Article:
"It is unconscionable, but not surprising, that far-right Hindutva leader Narendra Modi would target Indian Muslims with a hateful and dangerous diatribe despite his role as the leader of a nation with such a diverse religious heritage," said CAIR national executive director Nihad Awad.

"We again call on the Biden administration to declare India a 'country of particular croncern' over its discriminatory and violent policies targeting Muslims and other religious minorities," Awad added. "Global Islamophobia is alive and well in India and must be confronted before it escalates to something even worse."

South Asia historian Audrey Truschke, a professor at Rutgers University in New Jersey, accused Modi of "straight-up fascism."

"Modi had a history of encouraging mass violence against Muslims," Truschke added. "So we should all take his words seriously."

Modi was chief minister of the western state of Gujarat in February 2002 when a train full of Hindu pilgrims was set ablaze, killing 58 people. The cause of the disaster remains disputed, but Modi was quick to blame Muslims for the fire. In a three-day paroxysm of intercommunal bloodletting, Hindu mobs murdered at least hundreds—and perhaps thousands—of Muslim men, women, and children. Many women and girls were raped. More than 250 Hindus were also killed during what came to be called the Gujarat riots, during which an estimated 150,000 people were also forcibly displaced.

A team sent by the British government concluded that Modi was "directly responsible for a climate of impunity" that enabled the pogrom. However, a special investigation commissioned by the Indian Supreme Court cleared him of complicity in 2012. Modi's alleged role in the massacre led to a U.S. visa ban during the George W. Bush administration that was lifted during the tenure of former President Barack Obama after Modi became prime minister.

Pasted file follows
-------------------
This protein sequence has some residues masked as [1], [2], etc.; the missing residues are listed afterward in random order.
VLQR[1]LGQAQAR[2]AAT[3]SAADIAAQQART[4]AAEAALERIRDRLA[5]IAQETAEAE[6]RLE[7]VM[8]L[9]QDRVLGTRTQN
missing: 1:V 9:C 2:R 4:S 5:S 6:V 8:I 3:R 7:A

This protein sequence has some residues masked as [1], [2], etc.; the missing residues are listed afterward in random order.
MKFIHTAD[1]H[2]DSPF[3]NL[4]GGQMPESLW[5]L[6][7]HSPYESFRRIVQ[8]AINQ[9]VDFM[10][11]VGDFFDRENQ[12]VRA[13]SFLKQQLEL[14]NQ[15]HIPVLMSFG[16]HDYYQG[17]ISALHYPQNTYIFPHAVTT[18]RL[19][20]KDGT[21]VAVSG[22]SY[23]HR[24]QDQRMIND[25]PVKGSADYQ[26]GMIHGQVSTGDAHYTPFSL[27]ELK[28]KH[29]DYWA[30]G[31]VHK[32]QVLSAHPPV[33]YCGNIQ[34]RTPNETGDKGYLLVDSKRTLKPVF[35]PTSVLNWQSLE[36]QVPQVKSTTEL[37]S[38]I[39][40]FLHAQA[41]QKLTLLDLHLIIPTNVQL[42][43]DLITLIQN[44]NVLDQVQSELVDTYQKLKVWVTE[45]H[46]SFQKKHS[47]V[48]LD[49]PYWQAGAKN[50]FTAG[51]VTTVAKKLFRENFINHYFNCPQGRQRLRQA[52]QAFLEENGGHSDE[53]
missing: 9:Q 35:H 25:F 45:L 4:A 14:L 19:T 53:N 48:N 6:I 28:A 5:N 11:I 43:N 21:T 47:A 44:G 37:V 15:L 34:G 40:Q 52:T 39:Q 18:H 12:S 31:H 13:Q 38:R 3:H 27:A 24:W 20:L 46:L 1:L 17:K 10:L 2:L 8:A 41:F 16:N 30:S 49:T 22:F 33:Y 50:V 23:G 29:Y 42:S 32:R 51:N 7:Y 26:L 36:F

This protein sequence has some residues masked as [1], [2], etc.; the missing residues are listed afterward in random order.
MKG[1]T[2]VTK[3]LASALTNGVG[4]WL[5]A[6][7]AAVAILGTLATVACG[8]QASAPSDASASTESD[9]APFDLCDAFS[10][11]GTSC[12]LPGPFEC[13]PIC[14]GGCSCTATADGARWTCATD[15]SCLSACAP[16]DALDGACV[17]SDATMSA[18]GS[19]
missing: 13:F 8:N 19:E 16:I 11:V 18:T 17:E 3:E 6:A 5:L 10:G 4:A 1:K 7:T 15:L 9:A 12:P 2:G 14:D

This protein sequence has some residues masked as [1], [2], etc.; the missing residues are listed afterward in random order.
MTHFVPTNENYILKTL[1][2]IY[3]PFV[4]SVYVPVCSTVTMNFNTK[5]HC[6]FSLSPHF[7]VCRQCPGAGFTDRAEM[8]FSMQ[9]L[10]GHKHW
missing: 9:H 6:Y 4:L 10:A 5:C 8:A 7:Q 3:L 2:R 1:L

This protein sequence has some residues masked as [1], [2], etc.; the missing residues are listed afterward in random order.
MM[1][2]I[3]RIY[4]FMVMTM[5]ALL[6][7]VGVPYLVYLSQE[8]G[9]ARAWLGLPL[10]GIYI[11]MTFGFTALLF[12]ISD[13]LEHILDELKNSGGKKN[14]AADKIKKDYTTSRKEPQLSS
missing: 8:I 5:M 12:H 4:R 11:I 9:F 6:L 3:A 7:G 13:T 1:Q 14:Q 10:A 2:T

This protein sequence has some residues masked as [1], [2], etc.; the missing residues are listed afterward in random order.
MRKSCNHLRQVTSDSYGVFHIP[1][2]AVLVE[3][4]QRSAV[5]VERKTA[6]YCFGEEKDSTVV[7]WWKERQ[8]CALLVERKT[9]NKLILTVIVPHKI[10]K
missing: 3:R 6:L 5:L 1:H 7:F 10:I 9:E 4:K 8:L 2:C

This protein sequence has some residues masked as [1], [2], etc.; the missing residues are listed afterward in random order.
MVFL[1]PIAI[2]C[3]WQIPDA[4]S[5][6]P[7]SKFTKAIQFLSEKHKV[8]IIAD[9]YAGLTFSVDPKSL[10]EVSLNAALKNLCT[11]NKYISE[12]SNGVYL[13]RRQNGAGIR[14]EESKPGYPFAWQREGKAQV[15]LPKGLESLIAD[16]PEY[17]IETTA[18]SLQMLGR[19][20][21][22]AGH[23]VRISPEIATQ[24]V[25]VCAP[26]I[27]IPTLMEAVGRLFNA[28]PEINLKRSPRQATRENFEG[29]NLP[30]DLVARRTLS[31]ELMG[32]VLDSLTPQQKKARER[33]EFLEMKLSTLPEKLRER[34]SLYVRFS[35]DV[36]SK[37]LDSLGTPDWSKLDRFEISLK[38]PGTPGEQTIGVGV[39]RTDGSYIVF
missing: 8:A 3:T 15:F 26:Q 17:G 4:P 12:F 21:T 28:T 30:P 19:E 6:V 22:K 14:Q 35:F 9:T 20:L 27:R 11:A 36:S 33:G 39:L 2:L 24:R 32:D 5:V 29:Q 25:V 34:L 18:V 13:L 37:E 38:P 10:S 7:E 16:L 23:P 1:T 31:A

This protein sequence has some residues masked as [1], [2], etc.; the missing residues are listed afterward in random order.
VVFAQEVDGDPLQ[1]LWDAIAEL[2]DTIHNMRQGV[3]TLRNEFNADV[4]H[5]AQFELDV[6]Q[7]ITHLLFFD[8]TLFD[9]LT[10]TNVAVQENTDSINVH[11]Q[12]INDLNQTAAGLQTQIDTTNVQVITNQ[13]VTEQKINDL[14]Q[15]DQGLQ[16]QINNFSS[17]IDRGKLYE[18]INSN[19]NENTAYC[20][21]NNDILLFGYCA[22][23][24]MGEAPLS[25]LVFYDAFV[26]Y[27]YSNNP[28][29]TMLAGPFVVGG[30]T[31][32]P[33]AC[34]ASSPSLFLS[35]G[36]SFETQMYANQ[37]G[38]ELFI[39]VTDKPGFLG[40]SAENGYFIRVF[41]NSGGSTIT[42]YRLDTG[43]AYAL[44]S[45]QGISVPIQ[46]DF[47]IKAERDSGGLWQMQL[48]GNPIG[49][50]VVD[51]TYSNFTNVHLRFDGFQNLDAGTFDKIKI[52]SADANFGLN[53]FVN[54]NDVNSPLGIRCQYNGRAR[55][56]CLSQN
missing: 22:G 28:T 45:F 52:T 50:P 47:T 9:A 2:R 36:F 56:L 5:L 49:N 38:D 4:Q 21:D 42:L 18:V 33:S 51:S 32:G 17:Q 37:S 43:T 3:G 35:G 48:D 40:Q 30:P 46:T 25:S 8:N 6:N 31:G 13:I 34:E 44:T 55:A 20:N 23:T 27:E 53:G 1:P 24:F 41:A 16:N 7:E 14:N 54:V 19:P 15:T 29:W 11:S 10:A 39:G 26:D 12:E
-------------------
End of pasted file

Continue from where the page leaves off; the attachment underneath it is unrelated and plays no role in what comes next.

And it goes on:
Deadly violence against religious minorities and others has increased during BJP rule. And while the U.S. State Department has perennially criticized the Indian government's human rights record, Modi was courted by both the Trump and Biden administrations. Last year, the White House literally rolled out the red carpet for Modi, who was lavishly feted by President Joe Biden and invited to speak before a rare joint session of Congress. Several progressive lawmakers boycotted the address.

Earlier this year, Progressive International's (PI) executive body used Modi's consecration of a highly controversial Hindu temple on the former site of a 16th-century Muslim mosque destroyed by a Hindu nationalist mob as an opportunity to issue a warning about the accelerating erosion of democracy in India.

"The Modi government has made a decisive move to overthrow India's secular constitution in the name of a new Hindu supremacist nation," PI's statement asserted. "As prime minister, Modi has pushed this Hindu nationalism as India's dominant political force: banning the hijab in schools, introducing 'anti-conversion' laws, abusing municipal forces to demolish Muslim households and shops in cities, and pushing for a 'uniform civil code' in law."

Anti-Muslim speech has also increased dramatically in India, according to a report published earlier this year by the U.S.-based India Hate Lab. The publication detailed 668 incidents in 2023—75% of which occurred in BJP-ruled states.